Here I go again on my own.

Last night Lulu sat in her bed weeping, begging me not to send her to school in the morning because she hated everything about it, and more specifically because she was lonely at school. Lonely? How could my gorgeous, kind, vivacious baby even know the existence of such a word let alone have a concept of what it means? and so there, sat on her bed holding her hand and wiping away her tears my heart fell out of my chest and shattered all over the floor. Which is where it remains.

I have written previously about Lulu’s difficulties settling into school, but I genuinely felt that things had improved. She doesn’t dawdle in the morning and scoots happily off to her class room, other children say ‘hello’ and ‘goodbye’ to her each day, when I drop her at her class room she goes off with out a backward glance to do her drawings at the communal table. She has never been sent home from school, apart from the time she had laryngitis. On Sunday night she indicated she didn’t want to go to school the next day because she had no friends and no one who she asks will play with her, that the only people she speaks to are teachers, that people play rough in the playground and she sometimes gets pushed. I have already spoken twice with her class teacher about my concerns but she assured me that Lu does have friends, does play with others and is never sad at school. I believe her so what to do?

I like Lulus school, it is academically good, the staff are nice, the parents and children are nice, the headmistress is lovely, the ethos is brilliant but not all children will fit into all schools and visa versa, neither of these things are necessarily anyones fault. Square peg, round hole. And this is the conclusion I am coming to regarding Lulu. There are 60 children in her reception class, split into four groups but at anyone time, including the children from nursery who come into play, there can be 80 plus small children in one room doing any number of activities that they choose, drawing, writing, craft, art etc. It is a vibrant place to be but I can see that it can also be potentially overwhelming. Lulu’s concept of having’friends’ may be different to the actual reality of it but she started full time nursery at 10 months and didn’t seem to have these issues. She isn’t a ‘I have one best friend’ type of child, she plays with lots of different children but is finding it hard when she asks someone to play and they say no. She doesn’t seem to grasp that it isn’t because they don’t like her but they that want to do something else.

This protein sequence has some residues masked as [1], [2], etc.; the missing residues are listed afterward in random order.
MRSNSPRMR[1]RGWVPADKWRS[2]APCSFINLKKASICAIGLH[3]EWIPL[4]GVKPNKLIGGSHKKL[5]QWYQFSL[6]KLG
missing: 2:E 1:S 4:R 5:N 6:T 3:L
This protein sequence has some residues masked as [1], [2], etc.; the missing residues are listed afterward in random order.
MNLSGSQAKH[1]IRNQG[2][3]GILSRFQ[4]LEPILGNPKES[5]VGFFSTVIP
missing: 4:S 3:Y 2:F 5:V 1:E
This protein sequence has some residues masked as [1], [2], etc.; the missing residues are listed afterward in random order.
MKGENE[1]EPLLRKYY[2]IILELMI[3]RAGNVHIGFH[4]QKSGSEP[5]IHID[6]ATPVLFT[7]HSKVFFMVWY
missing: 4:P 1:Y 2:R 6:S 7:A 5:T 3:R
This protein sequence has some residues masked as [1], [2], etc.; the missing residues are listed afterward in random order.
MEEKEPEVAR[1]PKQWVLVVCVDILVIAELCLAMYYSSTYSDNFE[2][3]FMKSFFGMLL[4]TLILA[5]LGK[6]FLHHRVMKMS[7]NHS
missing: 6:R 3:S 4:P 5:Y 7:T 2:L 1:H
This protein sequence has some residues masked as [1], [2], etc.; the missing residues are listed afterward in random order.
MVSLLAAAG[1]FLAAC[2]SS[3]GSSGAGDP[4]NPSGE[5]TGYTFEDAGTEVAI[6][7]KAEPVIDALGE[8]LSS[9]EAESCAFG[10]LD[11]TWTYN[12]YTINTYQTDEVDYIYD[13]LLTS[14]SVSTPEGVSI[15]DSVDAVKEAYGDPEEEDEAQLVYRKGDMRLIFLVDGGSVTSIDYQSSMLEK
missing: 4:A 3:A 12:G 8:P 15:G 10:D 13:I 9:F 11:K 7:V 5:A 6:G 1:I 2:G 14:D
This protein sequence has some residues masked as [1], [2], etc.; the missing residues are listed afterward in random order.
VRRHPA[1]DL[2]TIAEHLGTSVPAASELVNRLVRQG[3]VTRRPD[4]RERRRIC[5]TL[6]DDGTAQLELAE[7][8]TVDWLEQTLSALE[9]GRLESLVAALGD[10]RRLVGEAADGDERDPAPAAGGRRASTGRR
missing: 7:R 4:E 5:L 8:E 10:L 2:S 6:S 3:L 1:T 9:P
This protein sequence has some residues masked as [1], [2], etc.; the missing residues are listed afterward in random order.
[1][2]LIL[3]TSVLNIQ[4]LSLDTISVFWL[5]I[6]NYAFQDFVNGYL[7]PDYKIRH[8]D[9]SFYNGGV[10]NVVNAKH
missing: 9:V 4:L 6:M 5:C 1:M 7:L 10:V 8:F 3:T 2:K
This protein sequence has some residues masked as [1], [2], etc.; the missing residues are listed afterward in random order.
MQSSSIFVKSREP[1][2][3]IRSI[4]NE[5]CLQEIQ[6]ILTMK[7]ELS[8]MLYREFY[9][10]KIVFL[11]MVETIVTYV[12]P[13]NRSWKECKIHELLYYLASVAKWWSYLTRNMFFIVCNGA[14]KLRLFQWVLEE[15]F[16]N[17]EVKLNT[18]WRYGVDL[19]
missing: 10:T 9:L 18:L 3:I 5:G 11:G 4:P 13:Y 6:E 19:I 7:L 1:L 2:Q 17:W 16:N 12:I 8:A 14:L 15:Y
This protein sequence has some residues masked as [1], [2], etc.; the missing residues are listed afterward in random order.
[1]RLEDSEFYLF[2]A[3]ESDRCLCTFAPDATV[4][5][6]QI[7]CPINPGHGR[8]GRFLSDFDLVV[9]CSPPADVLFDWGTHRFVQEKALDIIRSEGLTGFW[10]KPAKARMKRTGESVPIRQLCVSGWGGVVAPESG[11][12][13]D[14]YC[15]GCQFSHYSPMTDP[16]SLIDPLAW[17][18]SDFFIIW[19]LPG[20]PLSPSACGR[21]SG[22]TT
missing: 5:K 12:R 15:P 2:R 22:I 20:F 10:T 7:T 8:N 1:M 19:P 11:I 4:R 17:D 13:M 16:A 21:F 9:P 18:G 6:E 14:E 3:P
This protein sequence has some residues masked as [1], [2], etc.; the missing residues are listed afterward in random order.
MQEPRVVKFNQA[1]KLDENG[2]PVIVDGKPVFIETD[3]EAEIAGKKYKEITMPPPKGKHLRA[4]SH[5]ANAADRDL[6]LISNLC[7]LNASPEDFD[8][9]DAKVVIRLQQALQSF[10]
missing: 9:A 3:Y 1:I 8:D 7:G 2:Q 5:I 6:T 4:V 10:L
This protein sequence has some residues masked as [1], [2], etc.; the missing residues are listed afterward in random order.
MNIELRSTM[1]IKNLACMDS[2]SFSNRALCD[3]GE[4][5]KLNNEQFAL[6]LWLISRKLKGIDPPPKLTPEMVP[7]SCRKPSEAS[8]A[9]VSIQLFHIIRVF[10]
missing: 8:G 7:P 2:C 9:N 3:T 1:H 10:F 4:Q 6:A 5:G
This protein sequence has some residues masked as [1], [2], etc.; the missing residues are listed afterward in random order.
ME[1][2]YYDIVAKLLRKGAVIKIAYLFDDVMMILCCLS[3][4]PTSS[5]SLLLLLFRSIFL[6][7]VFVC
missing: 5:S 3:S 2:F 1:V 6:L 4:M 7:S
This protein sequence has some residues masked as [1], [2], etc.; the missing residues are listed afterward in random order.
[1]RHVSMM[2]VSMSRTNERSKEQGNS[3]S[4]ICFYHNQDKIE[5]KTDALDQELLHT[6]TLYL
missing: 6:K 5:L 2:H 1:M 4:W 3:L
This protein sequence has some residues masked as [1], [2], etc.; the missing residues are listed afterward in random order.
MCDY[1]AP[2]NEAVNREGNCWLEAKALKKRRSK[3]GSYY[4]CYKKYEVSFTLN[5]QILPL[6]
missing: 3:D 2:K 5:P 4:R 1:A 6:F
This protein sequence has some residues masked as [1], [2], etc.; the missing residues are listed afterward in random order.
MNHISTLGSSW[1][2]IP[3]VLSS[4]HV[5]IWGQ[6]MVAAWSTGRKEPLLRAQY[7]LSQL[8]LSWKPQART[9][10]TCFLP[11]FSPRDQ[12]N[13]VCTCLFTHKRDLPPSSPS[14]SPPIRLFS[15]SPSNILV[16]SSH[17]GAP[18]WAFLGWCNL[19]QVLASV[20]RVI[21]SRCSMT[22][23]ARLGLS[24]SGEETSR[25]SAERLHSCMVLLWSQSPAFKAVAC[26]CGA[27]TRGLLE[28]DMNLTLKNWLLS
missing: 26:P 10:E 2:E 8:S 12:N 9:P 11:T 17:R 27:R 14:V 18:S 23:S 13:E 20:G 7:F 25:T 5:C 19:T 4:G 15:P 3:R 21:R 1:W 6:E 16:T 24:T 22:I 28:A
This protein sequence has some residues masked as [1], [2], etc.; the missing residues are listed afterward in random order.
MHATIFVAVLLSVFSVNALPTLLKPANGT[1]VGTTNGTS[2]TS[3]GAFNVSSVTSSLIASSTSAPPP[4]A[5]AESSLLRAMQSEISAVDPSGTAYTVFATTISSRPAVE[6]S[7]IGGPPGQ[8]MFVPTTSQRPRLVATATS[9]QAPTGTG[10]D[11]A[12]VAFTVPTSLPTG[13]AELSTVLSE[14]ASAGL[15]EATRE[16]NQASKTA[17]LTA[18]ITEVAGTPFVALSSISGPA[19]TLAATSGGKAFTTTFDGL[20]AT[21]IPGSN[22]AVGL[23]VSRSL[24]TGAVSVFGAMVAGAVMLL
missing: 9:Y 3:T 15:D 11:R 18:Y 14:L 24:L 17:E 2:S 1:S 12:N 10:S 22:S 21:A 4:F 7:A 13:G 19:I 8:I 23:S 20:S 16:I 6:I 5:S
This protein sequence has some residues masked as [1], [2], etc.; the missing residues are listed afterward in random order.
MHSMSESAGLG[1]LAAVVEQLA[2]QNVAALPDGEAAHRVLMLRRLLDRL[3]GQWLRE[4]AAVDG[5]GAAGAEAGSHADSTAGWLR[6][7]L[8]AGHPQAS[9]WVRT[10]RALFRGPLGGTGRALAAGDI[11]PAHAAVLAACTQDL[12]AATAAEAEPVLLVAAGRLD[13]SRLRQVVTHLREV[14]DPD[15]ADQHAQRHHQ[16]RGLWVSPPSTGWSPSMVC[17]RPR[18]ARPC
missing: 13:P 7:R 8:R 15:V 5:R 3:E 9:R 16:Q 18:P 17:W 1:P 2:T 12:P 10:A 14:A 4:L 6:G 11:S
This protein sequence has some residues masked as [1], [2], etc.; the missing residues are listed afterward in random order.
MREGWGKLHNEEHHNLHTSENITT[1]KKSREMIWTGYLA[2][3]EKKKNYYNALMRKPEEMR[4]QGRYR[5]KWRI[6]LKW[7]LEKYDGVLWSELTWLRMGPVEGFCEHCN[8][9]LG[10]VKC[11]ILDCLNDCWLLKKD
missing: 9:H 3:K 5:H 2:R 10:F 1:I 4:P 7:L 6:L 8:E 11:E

I hung out in Lulus classroom this morning for an hour or so, just watching what was going on, parents are allowed to stay as long as they want, it isn’t sormething I have done before as I don’t think it is helpful for Lulu as it could prove to be a distraction but I needed to see what was going on. It was as I expected, a classroom of happy, loud, busy children. Playing in one area then moving on to other things as they wished, Lulu did the same.

The only conclusion I have come to is that the school may just ‘too much’ for her, that she may fit better in a smaller class, a smaller school but its not as if we can magic these things out of nowhere. I am a single parent with no family, save my mum, I can’t afford school fees for a private school, I could consider one of the small local village schools but how do I get her there and home. I work full time in London and my mum can’t drive. So what to do? I’ve decided to sit with it a while, and see how the next few months go, but I worry that she will feel I have ignored her fears, that I don’t care when she says she is unhappy, that I increase her sense of loneliness. I just want Lulu to be happy, that’s all, she is only four. That’s not too much to hope for is it?

Leave a Comment

%d bloggers like this: